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Hi, I've just had a company do an engine swap for me from my old van that was written off in an accident, to another van that had a cam belt go and hence a damaged engine. Since they fitted my old engine to the new (new to me) van it idles very badly but not when cold strangely!

When I start the engine from completely cold, it can take two or three minutes before the poor idling starts, but before that it sounds normal, and then as soon as I go over 1000rpm it sounds normal again. If I turn the engine off for a bit and then on again, it will do the same thing but sooner than from stone cold, within about 20 seconds or so.

The guys who did the engine change seem stumped after apparently having spent a lot of time trying to troubleshoot the problem when the engine change was complete.

I've read lots about timing, bad fuel, fuel system, wiring looms etc but neither I or any mechanic I've had look at it or spoken to can solve my issue.

Help please someone! The garage have said they will look at it again but if they couldn't figure it out in the first place I dont know how they will do it now, and I need the van for work so cant just leave it with them really.

Of course it's down to them to sort it as they told me they could do the swap and that's what I've paid for, but I just wonder if there is someone out there who knows exactly what this might be.

Here is a link to a video of the issue, to be honest the engine sounds a lot worse in real life, but you can still hear that its not right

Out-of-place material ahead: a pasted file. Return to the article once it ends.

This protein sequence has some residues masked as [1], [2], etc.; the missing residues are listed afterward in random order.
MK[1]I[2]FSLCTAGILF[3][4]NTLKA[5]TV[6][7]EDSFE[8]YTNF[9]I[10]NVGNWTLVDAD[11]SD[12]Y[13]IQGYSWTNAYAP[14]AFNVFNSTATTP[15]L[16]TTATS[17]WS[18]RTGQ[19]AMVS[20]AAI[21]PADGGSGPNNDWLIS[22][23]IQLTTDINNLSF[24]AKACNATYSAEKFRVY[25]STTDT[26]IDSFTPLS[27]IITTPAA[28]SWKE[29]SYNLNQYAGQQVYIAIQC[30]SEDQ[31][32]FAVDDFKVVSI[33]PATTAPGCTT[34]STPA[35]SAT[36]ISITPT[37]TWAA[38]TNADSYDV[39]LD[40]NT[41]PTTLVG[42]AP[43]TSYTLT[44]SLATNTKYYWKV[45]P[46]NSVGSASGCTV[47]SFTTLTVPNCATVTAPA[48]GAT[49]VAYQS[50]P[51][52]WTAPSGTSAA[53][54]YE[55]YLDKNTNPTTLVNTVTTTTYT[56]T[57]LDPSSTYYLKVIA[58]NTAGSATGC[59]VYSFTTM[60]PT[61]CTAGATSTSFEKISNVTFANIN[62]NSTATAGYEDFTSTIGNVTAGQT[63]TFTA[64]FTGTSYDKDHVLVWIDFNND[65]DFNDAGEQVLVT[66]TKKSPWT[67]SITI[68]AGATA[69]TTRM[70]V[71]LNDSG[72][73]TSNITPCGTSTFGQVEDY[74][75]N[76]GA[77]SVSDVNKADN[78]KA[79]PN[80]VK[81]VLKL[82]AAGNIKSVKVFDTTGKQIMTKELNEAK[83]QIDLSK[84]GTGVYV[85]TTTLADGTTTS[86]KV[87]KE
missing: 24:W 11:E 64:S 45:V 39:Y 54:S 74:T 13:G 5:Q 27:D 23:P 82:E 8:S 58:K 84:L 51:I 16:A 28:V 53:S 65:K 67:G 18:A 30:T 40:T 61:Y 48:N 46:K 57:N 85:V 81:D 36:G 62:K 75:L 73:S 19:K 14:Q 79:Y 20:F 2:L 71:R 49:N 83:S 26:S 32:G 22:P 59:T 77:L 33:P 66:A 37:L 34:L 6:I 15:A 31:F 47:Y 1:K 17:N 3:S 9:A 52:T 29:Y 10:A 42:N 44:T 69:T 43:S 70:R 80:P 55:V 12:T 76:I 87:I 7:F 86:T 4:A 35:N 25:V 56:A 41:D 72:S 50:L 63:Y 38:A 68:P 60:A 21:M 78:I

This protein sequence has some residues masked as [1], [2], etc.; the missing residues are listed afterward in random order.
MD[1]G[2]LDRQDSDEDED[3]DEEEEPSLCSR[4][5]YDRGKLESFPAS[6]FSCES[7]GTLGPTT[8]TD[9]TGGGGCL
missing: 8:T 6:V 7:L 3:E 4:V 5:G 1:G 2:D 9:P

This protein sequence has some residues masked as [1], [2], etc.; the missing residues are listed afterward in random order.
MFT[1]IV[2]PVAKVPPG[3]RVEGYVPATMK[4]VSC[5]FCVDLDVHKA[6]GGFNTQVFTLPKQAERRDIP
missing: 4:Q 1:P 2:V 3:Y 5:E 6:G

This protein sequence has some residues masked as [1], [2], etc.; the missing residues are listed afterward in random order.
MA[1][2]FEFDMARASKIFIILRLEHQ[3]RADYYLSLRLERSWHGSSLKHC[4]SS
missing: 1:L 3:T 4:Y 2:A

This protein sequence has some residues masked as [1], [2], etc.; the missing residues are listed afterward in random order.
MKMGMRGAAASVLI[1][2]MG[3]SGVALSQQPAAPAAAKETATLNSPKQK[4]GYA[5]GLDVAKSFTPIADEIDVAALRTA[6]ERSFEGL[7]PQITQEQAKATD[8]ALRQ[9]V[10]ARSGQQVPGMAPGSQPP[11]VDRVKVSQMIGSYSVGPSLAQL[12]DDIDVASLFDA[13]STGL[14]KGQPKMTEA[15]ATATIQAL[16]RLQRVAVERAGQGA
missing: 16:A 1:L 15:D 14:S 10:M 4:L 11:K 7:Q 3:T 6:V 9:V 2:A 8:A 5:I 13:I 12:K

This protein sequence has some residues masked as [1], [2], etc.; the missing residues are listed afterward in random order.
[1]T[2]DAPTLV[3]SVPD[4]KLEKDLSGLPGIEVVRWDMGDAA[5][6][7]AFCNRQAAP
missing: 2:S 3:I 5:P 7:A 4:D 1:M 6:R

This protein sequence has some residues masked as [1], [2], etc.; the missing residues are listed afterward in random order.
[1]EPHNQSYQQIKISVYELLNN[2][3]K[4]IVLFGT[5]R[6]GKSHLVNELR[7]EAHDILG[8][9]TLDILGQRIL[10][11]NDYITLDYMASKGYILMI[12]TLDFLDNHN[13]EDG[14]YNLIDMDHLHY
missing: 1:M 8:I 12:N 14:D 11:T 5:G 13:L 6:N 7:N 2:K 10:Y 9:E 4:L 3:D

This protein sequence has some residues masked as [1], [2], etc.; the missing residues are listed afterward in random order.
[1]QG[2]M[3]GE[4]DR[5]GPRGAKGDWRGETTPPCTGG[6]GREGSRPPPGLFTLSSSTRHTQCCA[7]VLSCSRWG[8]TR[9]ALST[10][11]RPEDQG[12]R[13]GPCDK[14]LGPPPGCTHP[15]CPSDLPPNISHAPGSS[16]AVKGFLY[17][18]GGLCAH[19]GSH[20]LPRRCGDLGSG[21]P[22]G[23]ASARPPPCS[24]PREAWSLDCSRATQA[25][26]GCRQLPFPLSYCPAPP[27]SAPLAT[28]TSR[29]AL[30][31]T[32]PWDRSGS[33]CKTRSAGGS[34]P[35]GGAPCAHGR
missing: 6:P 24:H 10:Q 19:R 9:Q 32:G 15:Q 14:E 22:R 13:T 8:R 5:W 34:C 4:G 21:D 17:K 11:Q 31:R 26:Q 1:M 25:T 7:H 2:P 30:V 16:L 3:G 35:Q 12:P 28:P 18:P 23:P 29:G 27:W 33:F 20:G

Thanks everyone in advance... Dan
 

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Hi Dan,
Did the garage tell you what the pump timing was on VCDS? If they can't tell you this I suspect they don't know what they are doing on these engines. You'll be surprised how many don't.
Was there anything else changed on the engine like injectors etc? Did they do the timing belt (Engine side).
If so did they use the proper timing tools or white paint to mark where the old belts where?
 

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Hi thanks for the response, no I wasn't informed of the pump timing on VCDS, although doesn't mean they didn't know it, haven't been involved with it, just gave them the two vans and let them get on with the transplant of my old engine in to my new van. I don't know if the injectors were changed, but the timing belt definitely was, although I dont know what is meant by timing belt engine side, I thought there was only one! I don't know if proper timing tools were used, can only assume that they were as it seems like a legit garage, although i'm sure a white mark was mentioned in amongst all of the jargon talk that I mostly didn't really understand.

The problem i've got now is that i've got the van back and am using it, and they have said that they haven't washed their hands of it, but to let them have it back again will probably mean i'll be without it for several days while they continue to trouble shoot, but I need the van for work and am going away in it this weekend.

If they tell me they cant fix it, I don't really know what I am supposed to do about it as i've paid up now and cant afford anymore towards troubleshooting elsewhere. Surely its their responsibility to ensure I have a van with an engine running as smoothly as it was in my old one, which it really was!
 

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To me I suspect they don't understand these engines or they would have easily sorted your problems.
Yes you are right, you paid & they should sort it. In fact they should be sorting it once they knew there was a problem it shouldn't be left to you to try & sort.
The T4 has two belts one on the engine side & one on the pump side both are timed from the pump side & many mechanics don't seem to be able to get their heads around this. So they default to using tippex. This method will not time your van anywhere near the required accuracy. It needs setting using software on a computer normally VCDS.
 
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